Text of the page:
Building Committee “Moving with Purpose” on Renovation Plans for Iconic Old Greenwich School

Anticipation is building over what the Republican-controlled BET will decide about the timing of funding the Old Greenwich School renovation project. April 4 is BET decision day.

The topic has been top-of-mind for months.

It started in January when First Selectman Camillo presented a budget that didn’t support construction funding for the renovation in 2024.

“We’ll get that done, but it was just pushed out to fiscal year 2025 because we can only do one at a time,” Camillo said in January. “Right now it’s Central (Middle School). Old Greenwich would be next.”

The Old Greenwich School was constructed in phases starting in 1902, with additions in 1950, 1957 and 1995. Some renovations were also completed in 1993. No significant capital projects have been completed at this campus in 25 years.

Camillo also said he didn’t want to burden the town with debt and he needed to stay within the BET budget guidelines.

And yet, the building committees for Central Middle School and Old Greenwich School both continue their work with the hope to break ground in 2024.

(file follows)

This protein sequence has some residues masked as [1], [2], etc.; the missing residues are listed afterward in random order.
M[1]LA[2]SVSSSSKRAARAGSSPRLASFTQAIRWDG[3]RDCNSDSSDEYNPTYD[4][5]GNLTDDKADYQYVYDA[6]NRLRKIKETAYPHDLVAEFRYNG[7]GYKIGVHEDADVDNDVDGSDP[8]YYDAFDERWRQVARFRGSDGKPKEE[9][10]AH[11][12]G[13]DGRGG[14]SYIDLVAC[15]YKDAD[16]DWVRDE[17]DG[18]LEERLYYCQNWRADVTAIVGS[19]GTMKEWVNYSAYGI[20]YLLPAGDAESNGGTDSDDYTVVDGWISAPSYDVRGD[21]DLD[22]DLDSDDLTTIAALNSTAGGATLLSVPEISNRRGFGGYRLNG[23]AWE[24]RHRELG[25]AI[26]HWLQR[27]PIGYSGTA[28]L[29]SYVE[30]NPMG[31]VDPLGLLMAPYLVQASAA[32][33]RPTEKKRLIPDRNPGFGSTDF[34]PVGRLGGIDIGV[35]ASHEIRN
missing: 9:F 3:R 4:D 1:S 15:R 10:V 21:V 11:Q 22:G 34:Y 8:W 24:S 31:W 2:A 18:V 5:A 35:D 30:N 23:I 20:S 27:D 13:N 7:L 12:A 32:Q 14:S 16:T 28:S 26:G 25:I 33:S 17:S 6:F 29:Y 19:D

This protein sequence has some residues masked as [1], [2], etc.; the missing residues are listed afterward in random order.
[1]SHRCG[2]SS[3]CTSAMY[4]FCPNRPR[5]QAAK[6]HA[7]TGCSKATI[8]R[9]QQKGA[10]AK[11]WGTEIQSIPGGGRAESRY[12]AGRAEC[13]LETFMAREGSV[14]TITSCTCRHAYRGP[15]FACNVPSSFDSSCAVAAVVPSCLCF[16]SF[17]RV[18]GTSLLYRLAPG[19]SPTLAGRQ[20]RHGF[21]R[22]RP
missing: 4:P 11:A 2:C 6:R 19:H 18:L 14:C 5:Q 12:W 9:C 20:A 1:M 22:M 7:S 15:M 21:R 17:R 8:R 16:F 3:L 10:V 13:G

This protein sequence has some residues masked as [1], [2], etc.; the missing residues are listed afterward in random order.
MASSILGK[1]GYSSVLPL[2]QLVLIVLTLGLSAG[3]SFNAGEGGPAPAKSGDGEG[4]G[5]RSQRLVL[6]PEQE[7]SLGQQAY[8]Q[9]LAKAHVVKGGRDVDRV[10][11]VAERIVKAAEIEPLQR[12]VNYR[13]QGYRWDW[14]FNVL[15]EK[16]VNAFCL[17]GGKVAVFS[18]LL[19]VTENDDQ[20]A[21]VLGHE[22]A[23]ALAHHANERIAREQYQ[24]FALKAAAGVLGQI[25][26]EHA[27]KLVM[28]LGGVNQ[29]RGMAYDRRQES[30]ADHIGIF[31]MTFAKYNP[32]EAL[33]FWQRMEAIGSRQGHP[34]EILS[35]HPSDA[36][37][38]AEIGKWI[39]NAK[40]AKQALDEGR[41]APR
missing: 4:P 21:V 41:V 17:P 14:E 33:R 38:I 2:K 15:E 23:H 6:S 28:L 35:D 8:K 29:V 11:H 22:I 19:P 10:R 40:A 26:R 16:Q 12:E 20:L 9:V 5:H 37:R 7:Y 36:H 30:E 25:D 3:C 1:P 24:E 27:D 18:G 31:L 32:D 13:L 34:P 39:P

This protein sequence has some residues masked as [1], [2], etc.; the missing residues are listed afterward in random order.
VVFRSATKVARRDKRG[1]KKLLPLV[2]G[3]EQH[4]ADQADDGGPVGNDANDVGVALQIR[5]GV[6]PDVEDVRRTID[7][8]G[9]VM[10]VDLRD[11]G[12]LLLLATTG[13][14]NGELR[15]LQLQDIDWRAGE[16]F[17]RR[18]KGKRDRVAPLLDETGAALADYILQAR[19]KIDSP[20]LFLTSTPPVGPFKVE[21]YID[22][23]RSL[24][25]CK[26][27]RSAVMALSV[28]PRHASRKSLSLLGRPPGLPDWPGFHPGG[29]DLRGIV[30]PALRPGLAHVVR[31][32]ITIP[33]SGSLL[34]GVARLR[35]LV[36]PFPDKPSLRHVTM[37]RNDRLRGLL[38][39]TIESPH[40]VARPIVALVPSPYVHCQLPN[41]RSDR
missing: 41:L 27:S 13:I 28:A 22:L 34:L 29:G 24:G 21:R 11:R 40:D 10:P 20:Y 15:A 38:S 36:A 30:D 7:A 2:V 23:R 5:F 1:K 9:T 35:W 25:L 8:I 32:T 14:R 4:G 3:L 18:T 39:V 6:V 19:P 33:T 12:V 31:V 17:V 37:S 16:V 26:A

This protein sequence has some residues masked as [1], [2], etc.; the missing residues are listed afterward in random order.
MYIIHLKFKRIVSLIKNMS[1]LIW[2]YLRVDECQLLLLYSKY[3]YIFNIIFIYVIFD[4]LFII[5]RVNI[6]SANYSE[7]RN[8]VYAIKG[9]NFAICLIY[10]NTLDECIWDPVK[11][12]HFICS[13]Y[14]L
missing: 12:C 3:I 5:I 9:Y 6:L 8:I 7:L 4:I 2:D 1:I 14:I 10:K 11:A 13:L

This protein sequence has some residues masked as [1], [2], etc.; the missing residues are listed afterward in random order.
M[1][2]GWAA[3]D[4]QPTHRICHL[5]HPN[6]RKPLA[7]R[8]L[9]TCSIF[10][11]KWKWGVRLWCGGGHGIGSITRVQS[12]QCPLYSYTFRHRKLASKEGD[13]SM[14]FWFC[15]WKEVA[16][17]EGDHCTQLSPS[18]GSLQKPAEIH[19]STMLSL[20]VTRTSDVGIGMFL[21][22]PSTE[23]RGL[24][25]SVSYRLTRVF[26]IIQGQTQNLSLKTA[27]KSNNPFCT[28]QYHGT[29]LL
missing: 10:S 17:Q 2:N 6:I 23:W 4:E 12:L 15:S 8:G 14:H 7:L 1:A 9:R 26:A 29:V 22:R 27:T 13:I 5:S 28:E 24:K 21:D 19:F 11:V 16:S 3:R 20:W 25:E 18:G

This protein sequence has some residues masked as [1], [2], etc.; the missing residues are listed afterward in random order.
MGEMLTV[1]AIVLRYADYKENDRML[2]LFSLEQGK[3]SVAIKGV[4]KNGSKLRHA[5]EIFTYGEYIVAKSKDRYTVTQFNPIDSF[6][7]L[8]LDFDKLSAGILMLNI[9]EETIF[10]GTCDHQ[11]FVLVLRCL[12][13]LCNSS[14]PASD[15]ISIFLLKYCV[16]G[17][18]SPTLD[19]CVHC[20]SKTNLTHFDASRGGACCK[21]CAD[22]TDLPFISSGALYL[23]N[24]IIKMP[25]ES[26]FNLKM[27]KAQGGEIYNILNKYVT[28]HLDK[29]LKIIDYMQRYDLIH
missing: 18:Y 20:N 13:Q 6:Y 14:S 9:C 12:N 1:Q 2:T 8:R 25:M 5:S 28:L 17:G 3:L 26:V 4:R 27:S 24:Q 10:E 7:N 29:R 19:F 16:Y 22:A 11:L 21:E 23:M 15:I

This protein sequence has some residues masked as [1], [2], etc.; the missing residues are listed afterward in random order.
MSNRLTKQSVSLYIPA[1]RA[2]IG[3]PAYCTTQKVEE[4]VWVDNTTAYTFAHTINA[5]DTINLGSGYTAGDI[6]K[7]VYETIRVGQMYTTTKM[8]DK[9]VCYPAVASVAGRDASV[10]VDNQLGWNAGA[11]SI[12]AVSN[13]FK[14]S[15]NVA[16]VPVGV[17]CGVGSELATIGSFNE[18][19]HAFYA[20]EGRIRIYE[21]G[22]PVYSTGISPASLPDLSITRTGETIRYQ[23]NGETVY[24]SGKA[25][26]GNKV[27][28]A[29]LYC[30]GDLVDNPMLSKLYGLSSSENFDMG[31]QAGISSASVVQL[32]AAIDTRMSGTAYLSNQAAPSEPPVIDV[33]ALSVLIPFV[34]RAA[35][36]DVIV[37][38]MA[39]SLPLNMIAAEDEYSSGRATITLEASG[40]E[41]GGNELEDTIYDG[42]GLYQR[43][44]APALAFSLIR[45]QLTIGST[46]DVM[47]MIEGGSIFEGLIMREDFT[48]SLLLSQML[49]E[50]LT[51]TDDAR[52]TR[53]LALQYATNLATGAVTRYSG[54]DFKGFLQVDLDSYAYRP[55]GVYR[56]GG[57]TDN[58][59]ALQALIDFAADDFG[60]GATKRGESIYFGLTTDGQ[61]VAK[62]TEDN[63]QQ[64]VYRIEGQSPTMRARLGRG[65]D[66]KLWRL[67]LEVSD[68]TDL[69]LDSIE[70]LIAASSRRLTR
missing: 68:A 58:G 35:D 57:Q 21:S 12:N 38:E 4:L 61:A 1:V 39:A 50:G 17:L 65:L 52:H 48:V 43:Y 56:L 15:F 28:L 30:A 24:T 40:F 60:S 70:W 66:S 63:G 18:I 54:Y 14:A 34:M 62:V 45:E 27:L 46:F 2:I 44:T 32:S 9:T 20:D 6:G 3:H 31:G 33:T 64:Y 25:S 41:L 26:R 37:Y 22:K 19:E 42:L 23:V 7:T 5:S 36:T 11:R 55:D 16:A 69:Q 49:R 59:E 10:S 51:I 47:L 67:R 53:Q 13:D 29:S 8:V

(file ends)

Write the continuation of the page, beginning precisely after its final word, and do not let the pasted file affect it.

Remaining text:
Both projects have some urgency.

Central Middle School was condemned for human occupancy in February 2022. Students were farmed out to other schools until the building was was shored up to reopen safely but not permanently.

Old Greenwich School has a raft of issues ranging from lack of ADA compliance, to sewage coming into lower level classrooms during heavy rain, to lack of a safe entry vestibule, to lack of a modern HVAC system.

Though the Old Greenwich School Ed Specs were created in 2020 and approved in 2021, ever since Camillo proposed to defer the renovation, Republican and Democratic members of the BET budget committee have been at odds over the project, including suggestions in February to do the renovation piecemeal starting with an elevator.

They have also asked about the cost of constructing a new school altogether.

At last week’s Board of Education meeting, Karen Kowalski commented on a motion to reaffirm the BOE’s commitment to the renovation that “Old Greenwich is ready to go.”

Kowalski, who also served on the feasibility committee that created the Ed Specs in 2020, said, “The overwhelming support from the community was to keep that school. It is iconic.”